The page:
Is there one link, story, picture or thought that you saw online this week that you think somebody you know must see?
My friends: Alistair Croll (Solve for Interesting, Tilt the Windmill, HBS, chair of Strata, Startupfest, Pandemonio, and ResolveTO, Author of Lean Analytics and some other books), Hugh McGuire (PressBooks, LibriVox, iambik and co-author of Book: A Futurist’s Manifesto) and I decided that every week the three of us are going to share one link for one another (for a total of six links) that each individual feels the other person “must see”.
Check out these six links that we’re recommending to one another:
- Meet Centigo – A Prime Example of a Bossless Organization – Corporate Rebels. “A while back, I got into some discussions about algorithms and companies. I argued that companies will eventually need an algorithm on the board, because a CEO can’t possibly keep up with the flood of data coming in from a connected organization. But such algorithms wouldn’t just inform, they’d react, making the organization headless. Well, here’s an example of a business set up as a free market. And for certain industries, I can see how that would work.” (Alistair for Hugh).
- IKEA Life at Home 2018. “Every year, IKEA publishes its findings about how people around the world live their lives. For a company that sells around the world — their ubiquitous Billy bookcase is actually used by economists to judge the relative buying power of nations — this is some profound insight. One of the big takeaways I found perplexing was how much people crave alone time, often hiding from spouses and kids in their cars, lost in their phones.” (Alistair for Mitch).
- What Minimum-Wage Foes Got Wrong About Seattle – Bloomberg. “Do facts matter any more? It doesn’t seem so. Anyway, all those scare-tactics about how higher minimum wages will kill jobs are not borne out by research in places where minimum wages have been raised. Oh well.” (Hugh for Alistair).
- Impossibly Hungry Judges – Nautilus. “I love giving talks at conferences just before lunch, because it gives a perfect opportunity to butter the crowd up with the following description of some astounding research: a study was done on what is the biggest influence on whether judges grant prisoners parole in their parole hearings. You would expect the biggest influencing factor to be race, or age, or family background, or severity of crime, or disciplinary record or something similar. But, according to a study by Daniel Kahneman, all of this is wrong. The most important factor is how hungry the judge is. Kahneman’s research shows that parole is granted in around 65% of cases, EXCEPT the ones heard just before lunch, where the number goes to ZERO. Cue presenter’s punchline: ‘So, I hope you will see it in your hearts to be more sympathetic to me, even if you are getting hungry!’ It’s a great way to start a talk. Except that the conclusions of the research are almost certainly wrong. I’ll probably still use the story anyway.” (Hugh for Mitch).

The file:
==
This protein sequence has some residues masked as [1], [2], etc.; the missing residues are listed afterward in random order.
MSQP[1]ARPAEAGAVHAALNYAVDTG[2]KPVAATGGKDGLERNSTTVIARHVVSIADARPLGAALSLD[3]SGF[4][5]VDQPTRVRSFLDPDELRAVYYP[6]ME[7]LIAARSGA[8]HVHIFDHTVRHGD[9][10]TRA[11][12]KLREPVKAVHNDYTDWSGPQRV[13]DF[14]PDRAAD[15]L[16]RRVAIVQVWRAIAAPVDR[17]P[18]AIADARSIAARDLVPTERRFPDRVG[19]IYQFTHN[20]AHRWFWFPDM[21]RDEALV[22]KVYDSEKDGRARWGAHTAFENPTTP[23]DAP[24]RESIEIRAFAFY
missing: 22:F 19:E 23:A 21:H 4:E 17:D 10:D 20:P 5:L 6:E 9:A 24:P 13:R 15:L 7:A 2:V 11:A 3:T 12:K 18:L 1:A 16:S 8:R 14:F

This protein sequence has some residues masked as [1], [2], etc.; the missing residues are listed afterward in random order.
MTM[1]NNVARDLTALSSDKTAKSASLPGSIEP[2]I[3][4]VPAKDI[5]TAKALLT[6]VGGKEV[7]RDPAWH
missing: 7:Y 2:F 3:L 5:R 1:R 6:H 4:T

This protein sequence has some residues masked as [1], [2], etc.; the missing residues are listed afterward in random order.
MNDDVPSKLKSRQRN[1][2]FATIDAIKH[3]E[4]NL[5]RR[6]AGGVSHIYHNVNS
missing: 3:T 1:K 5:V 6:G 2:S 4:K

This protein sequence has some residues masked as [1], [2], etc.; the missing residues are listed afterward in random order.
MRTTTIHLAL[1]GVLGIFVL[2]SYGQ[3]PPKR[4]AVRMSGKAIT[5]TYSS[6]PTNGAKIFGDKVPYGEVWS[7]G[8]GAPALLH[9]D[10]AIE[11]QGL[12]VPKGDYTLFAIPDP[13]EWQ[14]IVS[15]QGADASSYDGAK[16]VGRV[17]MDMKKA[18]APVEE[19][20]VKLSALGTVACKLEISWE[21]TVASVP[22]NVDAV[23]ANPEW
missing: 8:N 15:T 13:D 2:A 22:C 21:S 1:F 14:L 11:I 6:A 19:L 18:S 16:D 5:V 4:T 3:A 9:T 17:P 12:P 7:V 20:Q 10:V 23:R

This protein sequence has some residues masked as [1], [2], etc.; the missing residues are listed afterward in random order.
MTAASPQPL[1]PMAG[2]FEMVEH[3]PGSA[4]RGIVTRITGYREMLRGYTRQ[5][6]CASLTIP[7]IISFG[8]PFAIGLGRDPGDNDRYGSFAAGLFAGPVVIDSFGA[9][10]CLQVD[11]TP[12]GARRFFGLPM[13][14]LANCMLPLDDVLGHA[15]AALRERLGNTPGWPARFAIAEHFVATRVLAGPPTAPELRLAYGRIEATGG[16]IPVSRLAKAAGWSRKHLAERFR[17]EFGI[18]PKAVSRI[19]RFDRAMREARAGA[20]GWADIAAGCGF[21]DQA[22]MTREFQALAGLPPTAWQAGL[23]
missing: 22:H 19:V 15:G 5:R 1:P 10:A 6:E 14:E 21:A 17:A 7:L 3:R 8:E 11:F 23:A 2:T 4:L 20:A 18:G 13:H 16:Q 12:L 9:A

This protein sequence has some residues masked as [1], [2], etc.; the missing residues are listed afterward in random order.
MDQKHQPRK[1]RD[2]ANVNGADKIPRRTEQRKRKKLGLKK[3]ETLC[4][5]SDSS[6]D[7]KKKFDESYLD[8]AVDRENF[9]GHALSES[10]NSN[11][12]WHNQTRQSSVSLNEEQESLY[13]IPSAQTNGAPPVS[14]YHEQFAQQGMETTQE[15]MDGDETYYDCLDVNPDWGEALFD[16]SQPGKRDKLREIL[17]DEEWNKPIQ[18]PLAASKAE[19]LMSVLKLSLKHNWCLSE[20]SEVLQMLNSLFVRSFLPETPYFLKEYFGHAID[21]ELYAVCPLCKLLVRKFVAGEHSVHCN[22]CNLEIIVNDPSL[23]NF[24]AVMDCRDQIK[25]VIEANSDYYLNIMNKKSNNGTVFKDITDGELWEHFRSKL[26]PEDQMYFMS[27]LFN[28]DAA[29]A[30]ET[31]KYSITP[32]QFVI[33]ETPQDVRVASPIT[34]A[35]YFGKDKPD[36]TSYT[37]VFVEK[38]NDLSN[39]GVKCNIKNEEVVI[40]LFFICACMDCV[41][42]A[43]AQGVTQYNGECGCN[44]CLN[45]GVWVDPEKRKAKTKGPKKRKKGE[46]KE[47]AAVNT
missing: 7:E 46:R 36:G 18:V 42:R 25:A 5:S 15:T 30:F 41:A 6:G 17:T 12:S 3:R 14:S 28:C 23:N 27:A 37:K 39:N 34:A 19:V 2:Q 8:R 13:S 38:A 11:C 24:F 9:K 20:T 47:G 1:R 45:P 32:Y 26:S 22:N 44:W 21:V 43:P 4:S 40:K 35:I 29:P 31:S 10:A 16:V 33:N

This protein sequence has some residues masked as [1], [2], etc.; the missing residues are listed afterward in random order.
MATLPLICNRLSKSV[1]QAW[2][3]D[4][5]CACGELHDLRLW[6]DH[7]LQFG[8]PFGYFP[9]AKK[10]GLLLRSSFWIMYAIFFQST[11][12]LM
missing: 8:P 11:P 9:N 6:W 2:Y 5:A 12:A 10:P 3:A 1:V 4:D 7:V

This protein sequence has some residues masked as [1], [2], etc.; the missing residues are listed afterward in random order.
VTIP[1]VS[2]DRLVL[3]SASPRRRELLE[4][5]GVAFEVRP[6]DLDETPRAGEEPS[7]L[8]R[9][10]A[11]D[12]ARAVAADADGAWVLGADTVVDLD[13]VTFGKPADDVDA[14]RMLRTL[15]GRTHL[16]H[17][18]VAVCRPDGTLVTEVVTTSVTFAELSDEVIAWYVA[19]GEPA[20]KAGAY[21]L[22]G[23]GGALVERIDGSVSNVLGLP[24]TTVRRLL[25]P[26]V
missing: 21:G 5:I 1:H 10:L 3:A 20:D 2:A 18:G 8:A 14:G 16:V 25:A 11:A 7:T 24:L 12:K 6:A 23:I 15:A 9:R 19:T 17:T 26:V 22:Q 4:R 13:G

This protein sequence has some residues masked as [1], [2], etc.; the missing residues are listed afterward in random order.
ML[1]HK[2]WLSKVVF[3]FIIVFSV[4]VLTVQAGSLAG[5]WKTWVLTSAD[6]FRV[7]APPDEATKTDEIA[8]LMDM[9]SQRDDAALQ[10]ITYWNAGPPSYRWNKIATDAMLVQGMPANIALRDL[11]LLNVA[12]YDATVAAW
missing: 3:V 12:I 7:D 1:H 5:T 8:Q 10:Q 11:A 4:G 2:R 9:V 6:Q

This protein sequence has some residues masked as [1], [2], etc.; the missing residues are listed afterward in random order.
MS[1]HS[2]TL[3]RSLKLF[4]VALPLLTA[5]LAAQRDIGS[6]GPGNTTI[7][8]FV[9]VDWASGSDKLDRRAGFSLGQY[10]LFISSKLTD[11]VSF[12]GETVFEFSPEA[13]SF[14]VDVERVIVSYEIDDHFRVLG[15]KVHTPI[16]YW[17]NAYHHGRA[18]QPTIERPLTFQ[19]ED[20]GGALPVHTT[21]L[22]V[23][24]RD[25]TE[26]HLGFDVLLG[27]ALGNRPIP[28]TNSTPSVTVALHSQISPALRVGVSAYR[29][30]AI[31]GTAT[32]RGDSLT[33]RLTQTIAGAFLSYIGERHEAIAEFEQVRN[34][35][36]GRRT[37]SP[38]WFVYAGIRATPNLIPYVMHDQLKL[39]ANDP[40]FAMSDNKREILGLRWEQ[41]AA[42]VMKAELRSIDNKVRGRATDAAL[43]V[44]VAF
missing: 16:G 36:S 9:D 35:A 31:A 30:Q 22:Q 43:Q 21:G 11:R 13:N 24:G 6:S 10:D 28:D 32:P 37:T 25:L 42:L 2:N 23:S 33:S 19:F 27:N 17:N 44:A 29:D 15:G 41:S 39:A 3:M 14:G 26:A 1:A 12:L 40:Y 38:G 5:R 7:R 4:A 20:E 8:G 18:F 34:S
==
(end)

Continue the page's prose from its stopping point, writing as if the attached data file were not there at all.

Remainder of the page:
- How Instagram Saved Poetry – The Atlantic. “There are some days when the social media feeds just feel more like a full moon than anything else. There’s often these little slivers of hopes. The silver lining, and all. Here’s one of them. Poetry. In the mess of narcissism, self-inflated posts and more, maybe – just maybe – we can save something as profound, powerful and needed as poetry… on Instagram. After the week of social media that I have consumed, I’ll take poetry FTW.” (Mitch for Alistair).
- The Founder of the Little Free Library Has Died – Quartz. “Anybody who loves books, community, libraries, book stores, culture and more needs to take a moment of silence here. You’ve (hopefully) seen them around in your community. If you haven’t, why not build one? A little space where people can leave a book or grab a book. The little free library was a magical and beautiful idea that caught fire. Anything that brings book reading more into our daily lives is a huge win (for me). RIP Todd Bol… and thank you for your vision with the Little Free Library.” (Mitch for Hugh).